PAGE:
Researchers at Rice University and Baylor College of Medicine are developing 3-D printing methods to create the tiny blood vessels needed to feed vital organs.

Jordan Miller, a bioengineering professor at Rice, and Mary Dickinson, a biophysicist at Baylor College of Medicine, recently published a paper describing how they use 3-D printing techniques to create the blood vessels, known as capillaries.

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Miller and Dickinson’s technique uses a combination of different types of cells to start tubulogenesis, which creates the capillaries. The process can also help with the creation of replacement organs, as the tiny blood vessels are needed to feed vital nutrients to the cells.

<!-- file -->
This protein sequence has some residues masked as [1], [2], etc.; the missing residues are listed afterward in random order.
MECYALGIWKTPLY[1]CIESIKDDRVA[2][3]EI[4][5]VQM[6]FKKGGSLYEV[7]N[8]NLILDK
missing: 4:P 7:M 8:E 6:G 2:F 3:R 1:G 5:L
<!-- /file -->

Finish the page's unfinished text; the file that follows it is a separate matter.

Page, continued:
Capillaries are made from networks of endothelial cells. Most methods used to grow these cells in a laboratory setting leave them vulnerable to damage.

The Rice/Baylor method converts a specific type of stem cells into endothelial cells, which can endure the process and create the necessary capillaries.

Tissue engineering involves a combination of materials science and cell biology to create whole or partial organs using 3-D printers to create living cells, a method known as 3-D bioprinting. Unlike a standard 3-D printer, however, a bioprinter uses biological material, such as stem cells, to create the finished product.

Giselle Calderon, a graduate student on the project, said the process “has important therapeutic implications:”

“It is something we can readily 3-D print for future tissue-engineering applications,” she continued.

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Professor Miller said one of the ultimate goals of the project is “to create fully vascularized tissues for therapeutic applications.”

In Houston, printed body parts may not be science fiction for much longer AP Photo/John Bazemore